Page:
The Colin's Pack Guide to a Happy Life with Your Dog Pt. 2

by Colin West
(Santa Monica, CA United States)

Stay Calm and Assertive

Stay Calm and Assertive

This is the second of two sections of the guide, and addresses discipline and socialization/affection. See the first section of Calm-Assertive Energy and the Importance of Exercise

STEP 3) Discipline:

Have clear rules, boundaries, and limitations for your dog.

Discipline is not just rules, boundaries and limitations, it is anything that involves structure. There is no way for an animal to exist without discipline, whether it be the discipline to get up and go to work, to hunt, or to migrate. If your dog has disciplined activities to match his energy level, he will be a much more balanced and content dog. Following rules, boundaries, and routines is essential to the survival of animals in a pack, and it will come very naturally to your dog to follow these rules once you have made them clear. Your job as pack leader is to protect, direct, and set the rules. It is your job to make clear what behavior is expected, and what is not allowed.

No touch, no talk, no eye contact: An important rule when guests meet your dog or when you come home is: no touch, no talk, no eye contact. By immediately paying attention to your dog, it will put you in a follower position. By going about your business while your dog sniffs you, you let him know you have the situation under control and the world doesn't revolve around him. Breaking down for your dog is not a favor, but it is just a passing of responsibility to your dog, and will confuse him as to who is in charge. Don’t worry, there is a time and place for affection, just not right when you come home!

“I do not wish to treat friendships daintily, but with roughest courage. When they are real, they are not glass threads or frostwork, but the solidest thing we know.” - Emerson (Not that friendships are the same as your relationship with your dog, but the same point; real love doesn't always have to be soft.)

At home: It is important that your dog knows who controls the house. You should be able to walk where you want, sit where you want, sleep where you want, all without being disturbed. You should also be able to take away any toy, bone, or space from your dog without any challenge. You should be able to do anything you want, however long you want to in your own home. This clear hierarchy will allow your dog to relax, and know that he shouldn’t attempt to claim areas of your home or possessions because they’re already taken. This ownership of your home should extend to all people living in your home and to guests. That’s why it’s important that all people follow the same rules, especially no touch, no talk, no eye contact when entering; when humans act like the pack leaders, your dog will feel comfortable and surrender. If you ever need to disagree with your dog’s behavior, your main tool will be your calm and assertive energy, and a touch if needed. Remember, you own your house, and you should be able to be free and do what you want, it will actually make your dog feel safe.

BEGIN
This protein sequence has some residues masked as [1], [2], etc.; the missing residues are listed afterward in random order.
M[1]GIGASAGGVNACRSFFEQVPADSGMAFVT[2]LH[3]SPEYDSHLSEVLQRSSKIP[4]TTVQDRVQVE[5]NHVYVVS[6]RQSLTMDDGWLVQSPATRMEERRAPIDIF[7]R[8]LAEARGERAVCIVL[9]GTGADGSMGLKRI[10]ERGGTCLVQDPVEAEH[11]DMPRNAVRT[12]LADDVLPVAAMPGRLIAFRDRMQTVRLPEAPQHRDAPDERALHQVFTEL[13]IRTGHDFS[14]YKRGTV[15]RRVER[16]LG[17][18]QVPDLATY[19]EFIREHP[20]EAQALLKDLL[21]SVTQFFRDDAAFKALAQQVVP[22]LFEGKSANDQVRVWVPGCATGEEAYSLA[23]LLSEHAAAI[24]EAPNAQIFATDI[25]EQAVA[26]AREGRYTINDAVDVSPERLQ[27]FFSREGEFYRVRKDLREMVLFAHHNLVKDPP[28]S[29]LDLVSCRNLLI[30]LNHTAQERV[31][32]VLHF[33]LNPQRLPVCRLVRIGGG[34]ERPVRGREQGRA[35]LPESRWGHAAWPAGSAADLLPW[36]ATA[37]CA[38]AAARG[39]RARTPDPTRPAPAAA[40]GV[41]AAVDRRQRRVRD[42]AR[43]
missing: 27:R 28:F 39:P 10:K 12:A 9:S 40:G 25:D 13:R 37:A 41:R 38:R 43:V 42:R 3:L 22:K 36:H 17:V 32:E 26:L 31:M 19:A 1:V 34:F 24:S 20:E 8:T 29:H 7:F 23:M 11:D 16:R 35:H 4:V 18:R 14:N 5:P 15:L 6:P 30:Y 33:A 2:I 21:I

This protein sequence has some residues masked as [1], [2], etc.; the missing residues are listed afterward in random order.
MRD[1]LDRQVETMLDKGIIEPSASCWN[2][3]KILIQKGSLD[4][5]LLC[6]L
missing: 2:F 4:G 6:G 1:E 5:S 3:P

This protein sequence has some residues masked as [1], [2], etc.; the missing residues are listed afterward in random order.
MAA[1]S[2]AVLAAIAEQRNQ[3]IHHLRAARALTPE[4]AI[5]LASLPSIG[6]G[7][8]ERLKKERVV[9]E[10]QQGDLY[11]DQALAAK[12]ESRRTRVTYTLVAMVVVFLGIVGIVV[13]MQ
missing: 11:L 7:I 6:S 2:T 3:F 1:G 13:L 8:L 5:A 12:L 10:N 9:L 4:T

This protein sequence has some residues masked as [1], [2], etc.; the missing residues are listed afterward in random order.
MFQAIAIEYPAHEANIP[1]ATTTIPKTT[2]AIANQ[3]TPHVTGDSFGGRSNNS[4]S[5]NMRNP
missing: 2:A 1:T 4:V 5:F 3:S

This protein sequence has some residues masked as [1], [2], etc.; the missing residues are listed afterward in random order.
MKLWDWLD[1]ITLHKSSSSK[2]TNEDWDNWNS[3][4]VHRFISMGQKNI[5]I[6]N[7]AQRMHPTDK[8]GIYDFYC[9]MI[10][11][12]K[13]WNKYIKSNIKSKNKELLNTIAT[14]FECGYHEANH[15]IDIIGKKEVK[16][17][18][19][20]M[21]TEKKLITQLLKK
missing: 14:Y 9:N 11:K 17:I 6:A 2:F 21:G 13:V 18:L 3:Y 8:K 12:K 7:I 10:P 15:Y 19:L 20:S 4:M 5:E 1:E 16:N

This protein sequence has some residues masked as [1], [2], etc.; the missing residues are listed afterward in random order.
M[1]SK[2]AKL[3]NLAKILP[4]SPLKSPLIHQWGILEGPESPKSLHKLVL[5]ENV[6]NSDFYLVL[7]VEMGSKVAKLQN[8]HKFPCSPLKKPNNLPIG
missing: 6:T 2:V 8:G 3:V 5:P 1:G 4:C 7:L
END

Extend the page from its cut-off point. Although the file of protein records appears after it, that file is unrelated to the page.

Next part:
Feeding: In nature, dogs only eat after they have worked hard to make a kill. Similarly, when we feed a dog after they have been exercised fulfills their basic instinct to work for food. It allows them to feel that they earned it. Therefore it is important to set up a feeding ritual with your dog. I recommend only feeding your dog after their most intensive exercise of the day. Don’t leave the food down all day for your dog; this will take all of the reward and fulfillment out of the food. While preparing the food, have your dog wait outside of your personal space. Once you are finished, go to where you will feed your dog, have them sit or lie down, look you in the eyes, and then give it to them. Pack leaders control the food. Having your dogs sit, and look you in the eyes before they receive their food reminds them that you control the food, and it also helps keep them from being fixated on the food. By setting up a regular feeding routine, your dog will get the fulfillment every day of working and then eating, and this help improve his state of mind. Just like petting, food is affection, and should be given when your dog is calm and submissive to nurture that state of mind.

STEP 4) Socialization and Affection:

Dogs are social animals and need interactions with other dogs to truly live a fulfilled life.

Neighborhood Dogs, or Owning Multiple Dogs: Group walks, or owning more than one dog are great ways to fulfill your dog’s instincts to socialize. Any time your dog get’s to travel with another dog(s) as a pack it will be fulfilling to him. Going on a hike or to the beach with your dog(s) and a friend’s dog are great ways to fulfill their need to socialize. Just remember to have you and your friend be seen clearly by all dogs as the pack leader so that the dogs don’t feel the need to compete for that position.